Saturday, September 28, 2013

Do We Really Need Another Historical Jesus Book?

          About two months ago, you may have seen floating around the web a FOX News interview of Reza Aslan, a scholar of religion who also happens to be Muslim. Aslan put out a book this year titled Zealot: The Life and Times of Jesus of Nazareth. The interview made a stir because the poorly informed Fox News host couldn't seem to fathom the idea that a Muslim could possibly have anything good to say about Jesus. She apparently doesn't know that Jesus (known as Issa in Islam) is considered a revered prophet by Muslims and receives quite a bit of favorable attention in the Qur'an. Yet, as Aslan patiently makes clear repeatedly in the interview, his book isn't a Muslim perspective of Jesus but an attempt by a religion scholar to understand the person Jesus using the tools of historical investigation. The host was woefully ignorant, but her poor excuse for an interview did have the unintended result of giving the book all kinds of publicity which sent it to number one on the NY Times non-fiction bestsellers list.
            If I must pick sides, I'm on Aslan's side against a silly TV host who believes all Muslims are anti-Christian and hell bent on destroying America, but what I didn't care for were Aslan's protestations of objectivity. In the Fox interview and elsewhere, Aslan declared that he was an objective scholar who examined the historical figure of Jesus using the objective tools of historical research. He should know better. I believe that he attempted to use a particular methodology to write about Jesus and that point of view is different from his religious views, however, critiques of historical scholarship-especially of historical scholarship of religion-have pointed out for a couple of generations now that no such objectivity exists for anyone. Historical data requires interpretation and the interpreter's own culture, biases, philosophical presuppositions, etc. shape her or his interpretations.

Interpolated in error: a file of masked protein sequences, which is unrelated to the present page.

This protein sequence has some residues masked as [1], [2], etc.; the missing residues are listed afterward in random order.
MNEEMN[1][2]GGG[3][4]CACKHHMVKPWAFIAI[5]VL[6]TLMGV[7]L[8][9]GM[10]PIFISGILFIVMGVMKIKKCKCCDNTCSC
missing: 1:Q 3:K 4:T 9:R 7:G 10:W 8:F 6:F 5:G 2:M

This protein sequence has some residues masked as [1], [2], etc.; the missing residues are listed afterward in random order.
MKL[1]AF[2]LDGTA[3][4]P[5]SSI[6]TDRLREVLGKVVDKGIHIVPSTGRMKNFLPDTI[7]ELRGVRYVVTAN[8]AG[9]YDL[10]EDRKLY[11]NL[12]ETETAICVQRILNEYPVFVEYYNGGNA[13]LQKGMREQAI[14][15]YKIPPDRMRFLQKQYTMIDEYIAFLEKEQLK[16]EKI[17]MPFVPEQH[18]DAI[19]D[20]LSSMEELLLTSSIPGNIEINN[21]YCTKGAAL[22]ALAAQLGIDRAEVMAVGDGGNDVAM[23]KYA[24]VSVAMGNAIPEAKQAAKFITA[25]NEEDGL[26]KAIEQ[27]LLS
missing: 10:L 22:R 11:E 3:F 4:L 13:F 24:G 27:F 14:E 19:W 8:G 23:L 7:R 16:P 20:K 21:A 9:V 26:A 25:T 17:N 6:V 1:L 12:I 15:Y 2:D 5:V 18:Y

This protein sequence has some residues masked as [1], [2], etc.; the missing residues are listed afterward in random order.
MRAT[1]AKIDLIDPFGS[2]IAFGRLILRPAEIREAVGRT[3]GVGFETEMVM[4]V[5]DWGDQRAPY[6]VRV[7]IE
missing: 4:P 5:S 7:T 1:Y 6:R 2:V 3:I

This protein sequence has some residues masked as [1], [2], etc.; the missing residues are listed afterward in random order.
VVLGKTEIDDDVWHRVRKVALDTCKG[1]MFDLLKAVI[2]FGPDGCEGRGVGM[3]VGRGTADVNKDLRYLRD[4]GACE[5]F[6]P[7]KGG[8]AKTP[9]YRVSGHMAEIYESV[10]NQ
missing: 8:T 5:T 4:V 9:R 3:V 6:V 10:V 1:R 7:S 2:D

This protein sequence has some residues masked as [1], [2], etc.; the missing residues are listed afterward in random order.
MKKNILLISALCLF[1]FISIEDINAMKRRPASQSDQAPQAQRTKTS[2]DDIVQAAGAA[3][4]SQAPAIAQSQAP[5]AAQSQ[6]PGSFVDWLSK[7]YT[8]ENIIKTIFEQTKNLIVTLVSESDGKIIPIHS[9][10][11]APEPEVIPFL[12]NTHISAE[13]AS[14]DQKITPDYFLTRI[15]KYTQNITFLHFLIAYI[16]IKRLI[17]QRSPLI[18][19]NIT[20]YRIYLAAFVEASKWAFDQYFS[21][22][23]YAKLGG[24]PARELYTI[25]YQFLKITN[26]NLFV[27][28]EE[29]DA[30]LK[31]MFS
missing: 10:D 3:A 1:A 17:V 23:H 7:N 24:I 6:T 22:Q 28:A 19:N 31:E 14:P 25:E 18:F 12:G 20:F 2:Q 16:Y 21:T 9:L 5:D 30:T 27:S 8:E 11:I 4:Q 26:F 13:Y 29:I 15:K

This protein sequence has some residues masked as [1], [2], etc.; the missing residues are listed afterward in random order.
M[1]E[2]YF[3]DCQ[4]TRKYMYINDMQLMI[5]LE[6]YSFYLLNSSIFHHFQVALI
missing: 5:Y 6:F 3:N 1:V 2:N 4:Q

Think of recent historical figures, such as Ronald Reagan, Henry Kissinger or Franklin Roosevelt, what an historian writes about one of these presidents depends in large part on that scholar's political views. Similarly, a biography of the Buddha, Muhammad or Joseph Smith may be shaped by a scholar's particular education, social status, religious leanings and culture. An undergraduate philosophy major learns this lesson the first time she is assigned to read Michel Foucault.
            The myth of objectivity does not mean, however, that all scholarly works are equally valid or invalid. There are more and less responsible historians. The best ones admit their own biases (at least as much as they are self-aware) and make efforts to consider the perspectives of others who do not share them. The best ones also seek to compile evidence including evidence that does not necessarily support their perspective. The truly best historians admit when they reach the limits of historical evidence and move beyond it into hypothesis and conjecture.